The physical market overall on average rose 6 cents Wednesday led by volatile trading at Northeast points. Eastern locations as well as Marcellus market points gained, but Midwest locations inched higher. At the close of futures trading October had fallen 5.9 cents to $2.795 and November was off 6.3 cents to $2.937. October crude oil rose 6 cents to $95.36/bbl.

Northeast markets continued their volatile trading as traders reported restrictions on gas entering pipelines such as Algonquin and Tennessee from the Maritimes and Northeast pipeline system.

"There is an outage from Sable Island and they will not be sending any gas down for a few days," said a Northeast marketer. He added that he expected the outage to impact the market for the next several days, "but the demand should be going down with lower humidity and the upcoming weekend, but until then we should see stronger prices."

AccuWeather.com forecast that Boston's high of 82 Wednesday would ease to 81 Thursday before rising to 84 on Friday. The normal high for this time of year in Boston is 76. Relative humidity Wednesday resulting from remnant moisture from Isaac was seen as high as 87% and Thursday was forecast to reach a muggy 90%. By Friday relative humidity was anticipated to drop to 79%.

Quotes on Algonquin surged 31 cents to an average of $3.55 and deliveries to Tennessee Zone 6 200 L gained 30 cents to $3.52. Parcels into Iroquois Waddington added 19 cents to $3.60.

Points farther south also rose. At Tetco M-3 gas for Thursday delivery picked up 8 cents to average $3.11 and at Transco Zone 6 New York quotes were 10 cents higher at $3.13. On Dominion next-day gas added 12 cents to $2.89.

The natural gas market in Appalachia got a bit more open and efficient Tuesday when Dominion Transmission Inc. put into service a 484,000 Dt/d interconnect with Texas Eastern east of Pittsburgh. The project is designed to lessen the bottleneck, which existed prior to the boom in Marcellus Shale development, which prevented some of the gas producers in West Virginia and southwestern Pennsylvania from getting gas to markets in the Northeast and Mid-Atlantic regions, a DTI spokesman said (see Shale Daily, Sept. 4).

Marcellus bottlenecks may be a thing of the past. Points throughout western Pennsylvania are in much closer alignment than during earlier times. The much maligned Tennessee Zone 4 Marcellus, which has traded at 80 cents and below, was quoted for Thursday delivery at an average $2.84, up 4 cents. Marcellus points farther west were less than a dime higher. Tennessee Zone 4 Station 313 was higher at $2.92, up 4 cents.

Midwest locations less affected by the Isaac-driven humidity rose less. At the Chicago Citygate gas was quoted at an average $2.95 and on Consumers prompt gas was seen at $2.99, unchanged. On Michcon Thursday deliveries were quoted at $3.00, higher by 2 cents.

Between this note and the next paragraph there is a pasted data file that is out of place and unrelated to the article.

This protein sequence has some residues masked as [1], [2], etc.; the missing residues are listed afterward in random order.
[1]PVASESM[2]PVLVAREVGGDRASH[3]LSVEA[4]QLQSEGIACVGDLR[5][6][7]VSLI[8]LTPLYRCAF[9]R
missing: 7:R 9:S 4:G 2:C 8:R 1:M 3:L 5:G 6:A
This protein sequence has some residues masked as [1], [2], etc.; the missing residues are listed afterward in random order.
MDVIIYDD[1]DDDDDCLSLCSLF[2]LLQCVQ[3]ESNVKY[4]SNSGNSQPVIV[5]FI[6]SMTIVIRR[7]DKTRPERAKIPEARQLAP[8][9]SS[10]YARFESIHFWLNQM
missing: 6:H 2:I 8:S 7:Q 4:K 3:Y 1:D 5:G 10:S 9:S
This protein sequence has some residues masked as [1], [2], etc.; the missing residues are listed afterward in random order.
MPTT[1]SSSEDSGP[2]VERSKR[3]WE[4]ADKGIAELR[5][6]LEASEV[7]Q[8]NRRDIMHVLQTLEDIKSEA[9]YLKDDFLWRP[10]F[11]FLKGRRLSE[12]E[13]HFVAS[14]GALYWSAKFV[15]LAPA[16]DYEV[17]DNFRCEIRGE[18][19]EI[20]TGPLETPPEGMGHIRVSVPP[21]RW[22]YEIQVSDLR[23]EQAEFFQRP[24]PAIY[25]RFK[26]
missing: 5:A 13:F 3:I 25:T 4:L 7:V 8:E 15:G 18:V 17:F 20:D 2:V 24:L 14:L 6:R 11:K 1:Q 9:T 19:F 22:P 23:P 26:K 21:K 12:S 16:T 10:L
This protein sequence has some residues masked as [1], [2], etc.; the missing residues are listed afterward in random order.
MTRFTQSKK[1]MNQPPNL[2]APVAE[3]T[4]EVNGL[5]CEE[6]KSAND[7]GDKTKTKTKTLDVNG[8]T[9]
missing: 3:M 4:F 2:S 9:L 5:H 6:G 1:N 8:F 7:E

Futures traders see the day's decline as pointing to lower prices. "I think we are headed to $2.50 in the October contract and it's just a matter of time before we get there," said a New York floor trader. "It could be a week or two weeks, but I think that is where October goes off the board."

The market "feels heavy" and with the (Energy Information Administration) inventory number coming out "we trade down to $2.68 tomorrow [Thursday]. I don't see anything too crazy with the number [Thursday]."

Citi Futures Perspective analyst Tim Evans is calculating a storage build of 38 Bcf, well below last year's 62 Bcf and a five-year average of 60 Bcf. Ritterbusch and Associates is looking for an increase of 43 Bcf and Bentek Energy, using its North American flow model, sees a 23 Bcf build.

For the last four prior sessions futures have posted gains, but analysts are expecting the market to gravitate lower over the coming weeks. "On a trading basis we are looking for the market to work lower over the next three to six weeks. We will hold current positions," said Mike DeVooght, president of DEVO Capital, a Colorado-based trading and risk management firm.

DeVooght counsels end-users and trading accounts to stand aside. Those with exposure to lower prices should hold what's left of the summer strip at $3.00-3.20 and the winter strip at $3.75-3.95. He suggests to continue selling winter months above $3.75-3.95 with light exposure. He also recommends holding on to the remainder of an October $2.50 put stack designed to cover the summer strip initiated earlier at 25-27 cents.

The brutal heat of weeks past is gone, but warm temperatures continue to hang around. MDA Information Systems in its Wednesday morning six- to 10-day forecast showed a ridge of above-normal temperatures plunging south from Canada into the Northern Plains as far south as Colorado and extending west to California. The Southeast is expected to be below normal.

"The East Coast has shifted a bit cooler through the first half of the period, where at least a couple days of marginal belows are likely," MDA stated. "Variability will be the theme in the Central U.S., where temps will bounce back and forth between above and below normal, though the risk for extremes to either side remains quite low. The most persistent warmth will be focused over the interior West, though even this region will see some variability given the troughiness near Alaska and its energy imparted on the pattern. Models vary in the details but agree on the big picture, keeping confidence moderate to high."

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